Samsung boarded the triple-camera bandwagon for its flagships with the Galaxy S10 (review) and S10+ (review), and the Note 10 carries forward the same. However, the placement of the camera array is different – the shooters are aligned vertically instead of horizontally. Barring that, the specs remain the same… a 12-megapixel primary camera with dual aperture of f/1.5 and f/2.4, a 12-megapixel telephoto shooter enabling up to 2x zoom, and a 16-megapixel ultra wide-angle sensor. The bigger Note 10+ adds another camera to the mix – a 3D ToF sensor that’s supposed to help in clicking better portraits, and works for both photos and videos. Other camera-related features include support for OIS for the main sensor and phase detection autofocus, ability to record 4k videos and slow-mo clips at 960fps, etc. The selfie snapper is a 10MP sesnor that comes with a wide aperture of f/1.6 and offers PDAF tech for autofocusing.
Of course, the highlight of the Note series is the S Pen, which is tucked away in the bottom right side of the Note 10 and Note 10+. Last year, the brand added Bluetooth functionality allowing the stylus to act as a remote control while using the camera app or playing music. Now, this feature has received an update to offer even more functionality with “Air Actions”. As the name indicates, you can now use various gestures to switch between the rear and front cameras (moving the stylus up and down), or modes (moving the S Pen left and right) among others. Samsung will be opening the SDK for this feature to third-party app developers too, which means that there’s enormous potential for how useful this could turn out to be. Another interesting capability is the writing to text converter which works quite well for converting any notes you have written via the S Pen into MS Word or PDF documents. What’s more, this isn’t restricted to just the English language and you could use it with even Hindi, Gujarati, etc. as 62 languages are supported. Other than that, you can continue to use the S Pen to draw something or jot down notes, along with making use of conventional gestures.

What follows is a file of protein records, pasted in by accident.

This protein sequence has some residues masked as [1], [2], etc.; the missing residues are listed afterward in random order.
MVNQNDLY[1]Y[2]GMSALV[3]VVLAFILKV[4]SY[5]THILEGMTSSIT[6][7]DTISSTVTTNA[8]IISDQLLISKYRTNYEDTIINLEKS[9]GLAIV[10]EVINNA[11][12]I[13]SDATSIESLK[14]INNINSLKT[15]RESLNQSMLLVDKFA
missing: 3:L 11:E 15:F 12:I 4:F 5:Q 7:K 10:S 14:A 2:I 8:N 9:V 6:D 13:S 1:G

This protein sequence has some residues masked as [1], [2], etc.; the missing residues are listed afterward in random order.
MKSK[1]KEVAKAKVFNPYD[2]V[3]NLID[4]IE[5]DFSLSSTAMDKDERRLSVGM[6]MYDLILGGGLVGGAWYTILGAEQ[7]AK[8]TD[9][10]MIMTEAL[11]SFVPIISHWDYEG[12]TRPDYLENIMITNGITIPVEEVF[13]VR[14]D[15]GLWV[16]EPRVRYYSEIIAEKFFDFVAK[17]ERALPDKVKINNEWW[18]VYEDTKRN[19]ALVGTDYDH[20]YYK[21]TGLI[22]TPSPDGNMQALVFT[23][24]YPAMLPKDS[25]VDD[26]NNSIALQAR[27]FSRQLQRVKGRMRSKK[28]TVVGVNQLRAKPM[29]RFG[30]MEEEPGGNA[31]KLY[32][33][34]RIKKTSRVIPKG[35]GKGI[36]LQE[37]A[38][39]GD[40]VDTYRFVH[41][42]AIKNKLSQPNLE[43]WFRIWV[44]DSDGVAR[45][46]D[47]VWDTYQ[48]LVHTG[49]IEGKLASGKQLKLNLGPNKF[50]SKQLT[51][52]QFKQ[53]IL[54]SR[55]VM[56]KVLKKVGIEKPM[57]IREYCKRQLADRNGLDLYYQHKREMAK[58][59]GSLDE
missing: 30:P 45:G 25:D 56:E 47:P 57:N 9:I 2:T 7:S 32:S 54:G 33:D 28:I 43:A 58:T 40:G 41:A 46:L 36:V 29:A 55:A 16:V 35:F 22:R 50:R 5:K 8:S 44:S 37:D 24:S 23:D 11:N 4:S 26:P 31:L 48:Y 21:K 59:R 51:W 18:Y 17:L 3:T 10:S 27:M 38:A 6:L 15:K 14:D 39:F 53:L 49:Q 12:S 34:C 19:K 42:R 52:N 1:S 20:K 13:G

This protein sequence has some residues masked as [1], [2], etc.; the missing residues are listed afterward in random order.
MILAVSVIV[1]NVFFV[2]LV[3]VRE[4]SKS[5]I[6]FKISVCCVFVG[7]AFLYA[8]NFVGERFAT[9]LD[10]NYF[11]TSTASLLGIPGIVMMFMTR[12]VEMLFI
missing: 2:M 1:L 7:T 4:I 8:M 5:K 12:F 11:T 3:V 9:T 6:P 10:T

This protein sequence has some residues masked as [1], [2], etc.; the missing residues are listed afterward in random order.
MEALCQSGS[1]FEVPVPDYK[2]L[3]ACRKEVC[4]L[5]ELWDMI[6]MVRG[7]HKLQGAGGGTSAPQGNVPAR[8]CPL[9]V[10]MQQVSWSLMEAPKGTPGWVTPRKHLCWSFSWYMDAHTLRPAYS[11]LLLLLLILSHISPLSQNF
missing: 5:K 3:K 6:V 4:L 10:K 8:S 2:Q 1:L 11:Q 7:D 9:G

Under the hood, the Indian variants of the Galaxy Note 10 and Note 10+ come powered by the Exynos 9825 SoCs. The successor to the Exynos 9820 SoC, Exynos 9825 is built with 7nm fabrication process (vs 8nm die size for its predecessor). Creating clear differentiation between the Note 10 siblings, the Note 10 features 8GB RAM with 256GB RAM. Samsung’s Galaxy Note 10+ on the other hand, offers a single variant with 12GB RAM, while storage options are 256GB and 512GB. Moreover, the smaller version also misses out on the microSD card expansion slot, whereas the Note 10+ continues to offer one, letting users top up the memory by up to 1TB.
For security purposes, the Galaxy Note 10 and Note 10+ feature in-display ultrasonic fingerprint sensors as well as face unlock. The siblings boot One UI v1.5, which runs atop Android 9.0 Pie. You can expect the usual features, such as minimal bloatware, a refined UI and my personal favourite – Night mode.
The Note 10 sips juice from a 3,500mAh battery, whereas the Samsung Galaxy Note 10+ packs in a beefier 4,300mAh cell. The siblings support fast-charging functionality and come with a 25W adapter. However, the Note 10+ supports 45W charging as well, though you’ll need to purchase the adapter for the same separately. The duo also supports wireless charging.
Samsung hasn’t revealed the pricing of the Galaxy Note 10 and Note 10+, but the devices will be arriving in the subcontinent in the month of August itself. There’s no denying the fact that Samsung’s latest Note models have gone all out in all departments, and we’ll certainly be putting the duo through its paces, so keep an eye out to know whether they’re worth your banknotes.
Disclosure: this writer attended Galaxy Unpacked in New York on Samsung India’s invitation